If you’re serious about getting the most out of your diving holiday, a visit to North Sulawesi in Indonesia is an absolute must! A top contender in the running for the title of ‘best resort diving destination’, North Sulawesi is home to more than 100 dive sites in what is known as one of the most bio-diverse marine areas on Earth.
This area, known as the Coral Triangle, sits at the meeting point of the Indian and Pacific Oceans and is aptly named for its abundant number of corals and diverse marine life.
Explore below more details about scuba diving in North Sulawesi.
Table of Content
- Underwater pictures
- Bunaken Island
- Lembeh Strait
- Bangka Archipelago
- Best dive season
- Temperature and visibility
- Temperature and visibility
- Dive centre or liveaboard?
- Travel tips
- Best dive destinations
- North Sulawesi Liveaboards
- Dive advices and reviews
Dive Map of North Sulawesi
Underwater Pictures of North Sulawesi
Near Manado, the Bunaken National Park, was first established in 1991 and was then one of the first of its kind in Indonesia. Staying at a dive resort on the island of Bunaken is a popular choice as divers need only spend a few minutes on a boat ride to the diving locations.
The unique national park is made up almost entirely of water rich with marine life of all shapes and sizes. The pristine reefs are covered in healthy corals of up to 600 different varieties. These reef-building corals play a huge role in nurturing the abundance of marine life in the area, including six species of marine turtles, sharks and more than 2000 reef fish species.
Bunaken National Park is famous amongst wall diving enthusiasts but is equally enjoyable for all divers and has a great deal more to offer than wall dives alone. That being said, the sites known as Lekuan 1, 2 and 3 are fantastic wall dives that generally offer milder currents and a good variety of things to see. Trevallies, snappers and giant groupers have all been seen in these areas as has the occasional white tip reef shark. Night diving at Bunaken National Park is also a popular choice.
Lembeh Strait is known as the macro diving capital of the world, so for those interested in underwater photography, critters and muck diving, this would be the place to target. These sites can be reached from the mainland of Manado or by staying in any of the several exclusive resorts nearby. Divers will be likely to see the interesting-looking frogfish, peaceful seahorses and a variety of nudibranchs, so be sure to bring your underwater camera along.
Muck divers are never disappointed with the wide variety on offer here which includes scorpion fish, frogfish, sand divers, pipefish and possibly even the pygmy seahorse. The extremely rare mimic octopus has been known to make many a diver’s day at the various sites surrounding Lembeh Strait.
Angel’s Window dive site
One popular site to experience the world-class macro diving of Lembeh Strait is known as Angel’s Window which features a large pinnacle with a challenging swim-through for those feeling brave.
Hairball dive site
Another exciting site has been named Hairball as a result of large amounts of algae deposits somewhat resembling a hairball from a cat. Aside from the less-than-appealing name, divers would be disappointed to miss the fantastic marine life on show at the Hairball dive site.
The sites around Bangka Archipelago are also magnificent and offer a wonderful variety of exotic marine life for divers to enjoy. Many experienced divers choose to explore North Sulawesi by liveaboard as this popular option offers up to five dives a day in the area. Liveaboard trips can also be matched to your diving budget and specific interests with options to focus on underwater photography and/or muck diving as one example.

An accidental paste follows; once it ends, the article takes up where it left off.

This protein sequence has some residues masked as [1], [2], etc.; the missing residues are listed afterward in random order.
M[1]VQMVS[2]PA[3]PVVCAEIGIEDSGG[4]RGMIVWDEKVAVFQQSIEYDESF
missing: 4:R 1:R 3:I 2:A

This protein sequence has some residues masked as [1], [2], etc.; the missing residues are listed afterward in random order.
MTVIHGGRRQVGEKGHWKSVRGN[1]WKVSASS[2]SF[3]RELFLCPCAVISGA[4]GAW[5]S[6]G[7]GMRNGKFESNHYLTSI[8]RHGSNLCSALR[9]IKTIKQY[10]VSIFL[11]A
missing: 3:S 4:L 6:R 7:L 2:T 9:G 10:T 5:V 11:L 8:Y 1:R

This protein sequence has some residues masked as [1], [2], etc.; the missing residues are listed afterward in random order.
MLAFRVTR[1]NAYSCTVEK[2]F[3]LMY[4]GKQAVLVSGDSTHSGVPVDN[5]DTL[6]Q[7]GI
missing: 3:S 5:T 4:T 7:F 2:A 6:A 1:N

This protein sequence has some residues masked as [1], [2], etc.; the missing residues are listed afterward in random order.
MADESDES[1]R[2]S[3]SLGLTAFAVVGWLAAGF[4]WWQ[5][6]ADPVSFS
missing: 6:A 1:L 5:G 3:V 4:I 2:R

Best Season to Dive in North Sulawesi
- Lembeh: The muck diving is fantastic year round with more critters coming out during the ‘wet’ season.
- Bunaken and Manado Bay: March to October is the best season for diving. Avoid December and January.
- Bangka: The diving is year round with the best visibility (up to 35m) being from March to June and from October to December.
The main reason scientists have found to explain the wide variety of marine life in North Sulawesi is the fact that there are three different masses of water that get to the area at the same time. Those masses of water are the Pacific Ocean, the Sulawesi Sea and the Indian Ocean, which make the water rich enough to attract several species of fish and plants. The currents that are affected by tides together with the variety of scenery play an important part in the wealth of this heavenly paradise.
Temperature and visibility
Warm waters are the norm for dive sites in North Sulawesi with average water temperatures in the region of 27 to 29°C. For this reason, diving is possible throughout the year, however many would agree that the best time to dive in Indonesia is between April and September.
From September through to October, water temperatures can drop down to 24 degrees Celsius. Visibility is usually very good, with an average of 30 metres visibility in the summer.
Dive Center or Liveaboard?
There are many dive centres in Manado and Bunaken, giving divers a number of options when looking to dive at Bunaken National Park. A number of quality dive resorts and dive centres are on Bunaken island which is only a 60 minute boat journey from Manado.
Resorts offering diving at Lembeh Strait are suited to every budget, from upscale resorts with private bay areas to the budget but well-reviewed local dive resorts.
An excellent option for those divers wanting to get the most of out their diving holiday, liveaboards are an ideal option that can offer an itinerary including North Sulawesi and other famous dive destinations islands in Indonesia.
Feeling inspired and raring to go? Check out our travel guide and start planning your next diving trip!